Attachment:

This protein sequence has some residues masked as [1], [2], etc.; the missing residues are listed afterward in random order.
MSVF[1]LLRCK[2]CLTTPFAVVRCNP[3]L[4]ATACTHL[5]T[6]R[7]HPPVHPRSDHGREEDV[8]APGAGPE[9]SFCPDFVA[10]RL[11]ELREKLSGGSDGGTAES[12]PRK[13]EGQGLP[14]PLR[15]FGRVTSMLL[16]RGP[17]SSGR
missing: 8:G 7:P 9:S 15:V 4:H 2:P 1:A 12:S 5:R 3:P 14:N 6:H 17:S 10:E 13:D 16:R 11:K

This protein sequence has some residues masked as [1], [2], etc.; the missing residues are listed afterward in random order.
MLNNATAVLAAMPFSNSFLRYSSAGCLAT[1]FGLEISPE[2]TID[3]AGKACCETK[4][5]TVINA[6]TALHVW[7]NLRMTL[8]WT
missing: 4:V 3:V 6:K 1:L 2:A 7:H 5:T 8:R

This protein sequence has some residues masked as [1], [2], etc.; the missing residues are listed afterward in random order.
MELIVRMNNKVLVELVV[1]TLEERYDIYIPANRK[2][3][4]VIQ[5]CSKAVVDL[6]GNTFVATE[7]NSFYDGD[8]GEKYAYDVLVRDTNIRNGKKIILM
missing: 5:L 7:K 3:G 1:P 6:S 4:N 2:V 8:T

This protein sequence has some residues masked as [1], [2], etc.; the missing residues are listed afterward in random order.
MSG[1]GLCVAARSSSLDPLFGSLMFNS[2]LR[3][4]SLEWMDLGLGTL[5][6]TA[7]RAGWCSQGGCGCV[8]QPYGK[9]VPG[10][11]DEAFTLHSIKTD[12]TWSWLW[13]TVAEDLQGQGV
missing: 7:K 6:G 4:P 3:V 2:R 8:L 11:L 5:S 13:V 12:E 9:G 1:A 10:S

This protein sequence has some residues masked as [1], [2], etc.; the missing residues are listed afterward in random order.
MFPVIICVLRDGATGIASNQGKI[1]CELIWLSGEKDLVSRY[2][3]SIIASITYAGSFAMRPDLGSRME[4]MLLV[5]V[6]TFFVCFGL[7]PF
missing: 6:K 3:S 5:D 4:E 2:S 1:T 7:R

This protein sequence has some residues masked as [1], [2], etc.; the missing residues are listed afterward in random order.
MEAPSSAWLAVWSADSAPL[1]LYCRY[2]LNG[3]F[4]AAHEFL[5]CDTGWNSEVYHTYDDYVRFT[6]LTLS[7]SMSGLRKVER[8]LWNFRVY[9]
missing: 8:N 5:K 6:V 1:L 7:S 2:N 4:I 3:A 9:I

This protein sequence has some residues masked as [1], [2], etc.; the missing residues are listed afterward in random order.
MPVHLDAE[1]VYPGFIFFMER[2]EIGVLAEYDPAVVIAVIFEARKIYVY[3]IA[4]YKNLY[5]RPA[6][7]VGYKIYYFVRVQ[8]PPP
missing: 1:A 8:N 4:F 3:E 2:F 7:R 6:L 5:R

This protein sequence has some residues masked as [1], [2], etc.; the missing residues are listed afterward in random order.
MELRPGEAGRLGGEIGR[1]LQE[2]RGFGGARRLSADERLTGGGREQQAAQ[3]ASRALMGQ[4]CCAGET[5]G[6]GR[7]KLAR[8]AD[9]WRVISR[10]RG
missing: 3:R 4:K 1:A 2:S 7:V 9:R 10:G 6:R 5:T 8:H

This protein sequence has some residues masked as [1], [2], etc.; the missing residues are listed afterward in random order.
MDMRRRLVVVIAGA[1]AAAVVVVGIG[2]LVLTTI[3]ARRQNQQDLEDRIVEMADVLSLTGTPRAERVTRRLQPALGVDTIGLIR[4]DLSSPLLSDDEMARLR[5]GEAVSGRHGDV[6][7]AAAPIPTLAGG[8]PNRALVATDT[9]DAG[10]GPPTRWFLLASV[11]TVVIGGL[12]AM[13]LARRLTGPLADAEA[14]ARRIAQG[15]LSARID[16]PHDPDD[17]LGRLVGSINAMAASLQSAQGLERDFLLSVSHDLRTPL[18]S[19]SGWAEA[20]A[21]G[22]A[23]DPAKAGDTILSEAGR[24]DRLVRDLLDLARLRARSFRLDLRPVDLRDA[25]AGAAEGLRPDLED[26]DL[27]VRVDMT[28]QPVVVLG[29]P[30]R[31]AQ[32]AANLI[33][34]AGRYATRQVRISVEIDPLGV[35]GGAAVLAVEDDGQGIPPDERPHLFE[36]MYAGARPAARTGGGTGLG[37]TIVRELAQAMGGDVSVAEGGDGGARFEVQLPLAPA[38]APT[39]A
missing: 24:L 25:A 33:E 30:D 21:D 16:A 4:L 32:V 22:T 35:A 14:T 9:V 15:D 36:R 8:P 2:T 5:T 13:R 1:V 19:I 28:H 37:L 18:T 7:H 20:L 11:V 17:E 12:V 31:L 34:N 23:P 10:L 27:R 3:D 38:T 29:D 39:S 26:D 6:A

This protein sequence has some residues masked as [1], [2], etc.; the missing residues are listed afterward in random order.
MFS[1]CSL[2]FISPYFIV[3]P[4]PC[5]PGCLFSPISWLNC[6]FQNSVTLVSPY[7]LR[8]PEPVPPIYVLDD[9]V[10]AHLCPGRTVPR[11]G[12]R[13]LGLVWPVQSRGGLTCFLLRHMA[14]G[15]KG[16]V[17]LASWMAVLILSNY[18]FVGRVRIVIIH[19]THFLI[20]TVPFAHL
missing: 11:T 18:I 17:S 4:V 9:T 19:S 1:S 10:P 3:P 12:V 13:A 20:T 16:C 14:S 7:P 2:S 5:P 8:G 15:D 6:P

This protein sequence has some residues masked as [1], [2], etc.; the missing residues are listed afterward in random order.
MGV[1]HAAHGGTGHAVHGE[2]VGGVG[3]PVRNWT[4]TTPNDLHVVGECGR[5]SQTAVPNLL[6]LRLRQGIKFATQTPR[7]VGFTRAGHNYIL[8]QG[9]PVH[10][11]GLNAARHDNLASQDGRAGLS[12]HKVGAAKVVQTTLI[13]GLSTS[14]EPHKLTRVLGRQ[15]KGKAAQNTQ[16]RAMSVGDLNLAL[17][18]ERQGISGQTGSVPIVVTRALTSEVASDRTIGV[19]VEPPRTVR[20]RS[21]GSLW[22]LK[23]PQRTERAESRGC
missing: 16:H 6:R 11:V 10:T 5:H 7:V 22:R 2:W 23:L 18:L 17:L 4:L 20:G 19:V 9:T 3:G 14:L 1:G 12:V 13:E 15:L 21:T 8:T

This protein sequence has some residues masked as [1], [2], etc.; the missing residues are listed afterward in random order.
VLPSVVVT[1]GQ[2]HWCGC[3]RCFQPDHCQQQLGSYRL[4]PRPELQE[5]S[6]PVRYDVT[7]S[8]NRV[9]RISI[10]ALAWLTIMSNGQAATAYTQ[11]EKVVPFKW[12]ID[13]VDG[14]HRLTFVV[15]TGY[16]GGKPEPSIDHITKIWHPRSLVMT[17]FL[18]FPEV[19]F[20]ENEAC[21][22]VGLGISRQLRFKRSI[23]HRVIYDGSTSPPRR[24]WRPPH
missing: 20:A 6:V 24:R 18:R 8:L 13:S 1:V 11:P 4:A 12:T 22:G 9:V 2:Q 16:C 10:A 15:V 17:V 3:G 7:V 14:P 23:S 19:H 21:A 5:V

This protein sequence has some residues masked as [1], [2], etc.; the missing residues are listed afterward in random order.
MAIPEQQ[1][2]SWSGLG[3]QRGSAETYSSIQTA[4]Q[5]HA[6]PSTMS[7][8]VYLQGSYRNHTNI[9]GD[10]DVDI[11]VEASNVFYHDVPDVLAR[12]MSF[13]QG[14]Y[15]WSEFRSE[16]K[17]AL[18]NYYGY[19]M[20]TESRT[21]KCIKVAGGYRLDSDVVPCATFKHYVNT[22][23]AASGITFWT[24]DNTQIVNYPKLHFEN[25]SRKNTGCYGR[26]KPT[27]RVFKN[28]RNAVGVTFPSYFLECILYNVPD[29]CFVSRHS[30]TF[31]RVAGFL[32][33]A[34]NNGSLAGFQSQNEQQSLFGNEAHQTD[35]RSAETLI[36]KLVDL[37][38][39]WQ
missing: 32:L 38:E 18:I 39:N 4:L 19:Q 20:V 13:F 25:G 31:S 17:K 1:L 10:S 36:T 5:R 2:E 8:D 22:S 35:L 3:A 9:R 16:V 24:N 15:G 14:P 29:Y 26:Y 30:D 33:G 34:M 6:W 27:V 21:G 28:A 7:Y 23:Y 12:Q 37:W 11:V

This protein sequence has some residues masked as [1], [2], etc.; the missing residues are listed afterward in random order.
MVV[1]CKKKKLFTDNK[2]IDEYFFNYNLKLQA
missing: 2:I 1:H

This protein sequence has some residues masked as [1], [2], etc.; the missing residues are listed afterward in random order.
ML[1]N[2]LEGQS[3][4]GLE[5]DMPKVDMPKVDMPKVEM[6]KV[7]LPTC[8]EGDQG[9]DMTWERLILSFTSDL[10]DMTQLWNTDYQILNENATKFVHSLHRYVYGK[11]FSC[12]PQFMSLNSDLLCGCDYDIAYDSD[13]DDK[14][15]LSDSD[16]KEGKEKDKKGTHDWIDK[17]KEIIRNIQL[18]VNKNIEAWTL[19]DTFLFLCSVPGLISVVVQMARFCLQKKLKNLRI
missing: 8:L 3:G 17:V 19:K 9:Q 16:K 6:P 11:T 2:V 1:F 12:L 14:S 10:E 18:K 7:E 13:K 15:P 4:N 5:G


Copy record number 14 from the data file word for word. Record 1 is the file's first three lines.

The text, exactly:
This protein sequence has some residues masked as [1], [2], etc.; the missing residues are listed afterward in random order.
MVV[1]CKKKKLFTDNK[2]IDEYFFNYNLKLQA
missing: 2:I 1:H